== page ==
Event Name : Iliamna 2014/1
|Start:||January 28, 2014 ||Observed|
|Stop:||October 3, 2014 ||Observed|
|Debris-avalanche, volcanic avalanche, or landslide: ||
|Eruption Type:||Not an eruption.|
From Cameron and others, 2017: "Iliamna Volcano during 2014 experienced several significant rock/snow/ice avalanches on its eastern flank, and numerous smaller avalanches. Seismic data indicated a likely avalanche at 12:11 UTC (3:11 a.m. AKST) on January 28. This event was identified primarily by its characteristic seismicity - precursory seismicity of small, discrete events transitioning into a continuous signal consistent with a slide (Scott Stihler, UAFGI/AVO, written commun., 2014). In mid-May, satellite imagery of Iliamna showed recent avalanche deposits extending about 1.5 km (0.93 mi) eastward from a near-summit source area (Christina Neal, USGS/AVO, written commun., 2014) that may have been the source of the seismic signal 4 months earlier.
"AVO conducted its annual overflight of Iliamna to measure gas concentrations on April 10, recording normal background levels of about 32 tons/d of SO2. Because of an instrument malfunction, CO2 was not measured on this flight (Cynthia Werner, USGS/AVO, written commun., 2015). Iliamna remained at Aviation Color Code and Volcano Alert Level GREEN/NORMAL throughout 2014.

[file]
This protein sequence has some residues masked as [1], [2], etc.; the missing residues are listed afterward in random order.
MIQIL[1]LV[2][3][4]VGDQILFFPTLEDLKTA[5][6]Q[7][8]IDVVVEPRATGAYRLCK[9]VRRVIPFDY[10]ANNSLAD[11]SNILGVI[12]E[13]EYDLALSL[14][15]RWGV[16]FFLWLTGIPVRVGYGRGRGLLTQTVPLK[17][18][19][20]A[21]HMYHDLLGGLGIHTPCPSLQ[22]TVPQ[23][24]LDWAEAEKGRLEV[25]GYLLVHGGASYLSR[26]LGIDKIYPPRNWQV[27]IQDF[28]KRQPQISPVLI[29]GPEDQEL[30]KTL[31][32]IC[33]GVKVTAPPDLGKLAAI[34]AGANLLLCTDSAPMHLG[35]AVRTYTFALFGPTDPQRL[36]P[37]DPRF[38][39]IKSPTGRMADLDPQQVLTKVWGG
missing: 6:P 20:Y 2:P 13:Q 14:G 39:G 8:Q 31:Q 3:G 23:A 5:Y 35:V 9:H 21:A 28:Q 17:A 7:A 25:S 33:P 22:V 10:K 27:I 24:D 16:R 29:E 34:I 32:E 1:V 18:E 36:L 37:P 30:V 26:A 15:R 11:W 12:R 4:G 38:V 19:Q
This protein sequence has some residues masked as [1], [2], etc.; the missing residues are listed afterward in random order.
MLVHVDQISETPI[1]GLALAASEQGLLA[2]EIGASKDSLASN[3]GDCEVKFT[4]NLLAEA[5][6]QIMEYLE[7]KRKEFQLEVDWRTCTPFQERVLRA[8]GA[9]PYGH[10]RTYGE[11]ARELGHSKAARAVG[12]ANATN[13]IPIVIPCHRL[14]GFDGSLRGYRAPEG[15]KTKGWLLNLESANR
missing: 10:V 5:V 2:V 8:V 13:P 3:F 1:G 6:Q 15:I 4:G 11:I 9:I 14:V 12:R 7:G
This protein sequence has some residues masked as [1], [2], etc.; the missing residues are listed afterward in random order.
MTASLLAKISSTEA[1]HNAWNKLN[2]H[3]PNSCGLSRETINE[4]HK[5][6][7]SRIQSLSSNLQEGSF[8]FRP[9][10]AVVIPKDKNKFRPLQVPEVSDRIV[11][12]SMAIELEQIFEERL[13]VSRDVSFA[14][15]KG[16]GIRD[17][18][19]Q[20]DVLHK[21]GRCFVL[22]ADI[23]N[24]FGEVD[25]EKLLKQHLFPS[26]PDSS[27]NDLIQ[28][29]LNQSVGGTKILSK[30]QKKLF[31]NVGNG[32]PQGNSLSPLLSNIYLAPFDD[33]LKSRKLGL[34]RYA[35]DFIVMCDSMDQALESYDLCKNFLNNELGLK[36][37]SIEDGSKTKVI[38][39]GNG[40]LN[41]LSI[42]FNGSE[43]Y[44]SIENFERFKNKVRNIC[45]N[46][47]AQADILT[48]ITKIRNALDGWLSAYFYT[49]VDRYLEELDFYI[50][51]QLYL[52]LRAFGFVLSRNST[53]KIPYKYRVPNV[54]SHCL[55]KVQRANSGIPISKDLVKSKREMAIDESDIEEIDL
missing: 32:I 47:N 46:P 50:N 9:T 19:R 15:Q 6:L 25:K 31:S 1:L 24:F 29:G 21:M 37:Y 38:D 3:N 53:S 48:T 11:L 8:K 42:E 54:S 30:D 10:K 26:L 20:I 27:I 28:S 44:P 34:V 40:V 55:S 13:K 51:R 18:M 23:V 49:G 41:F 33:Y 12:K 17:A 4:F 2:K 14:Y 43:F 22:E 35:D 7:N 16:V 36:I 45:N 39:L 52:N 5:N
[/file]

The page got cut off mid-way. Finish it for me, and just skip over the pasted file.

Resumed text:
"On July 20, AVO received a phone call from a citizen on the Kenai Peninsula reporting a new avalanche at Iliamna, identified by the presence of new dark streaks within the snowfield. A review of the seismic data showed that the avalanche likely occurred at about 16:00 UTC (8:00 a.m. AKDT) on July 20. The deposit extended about 2.8 km (1.7 mi) east from the summit (Rick Wessels, USGS/AVO, written commun., 2014).
"Satellite imagery from August 19 documented new fresh avalanches at Iliamna, slightly larger than those in July. In early October, AVO observed evidence for a small, recent landslide or avalanche on the upper headwall of the Red Glacier on the eastern side of Iliamna. A retrospective analysis of the seismic data showed that the avalanche likely occurred in the early morning of October 3 (Jacqueline Caplan-Auerbach, Western Washington University, written commun., 2014). This new avalanche extended about 2 km (1.2 mi) from its source area."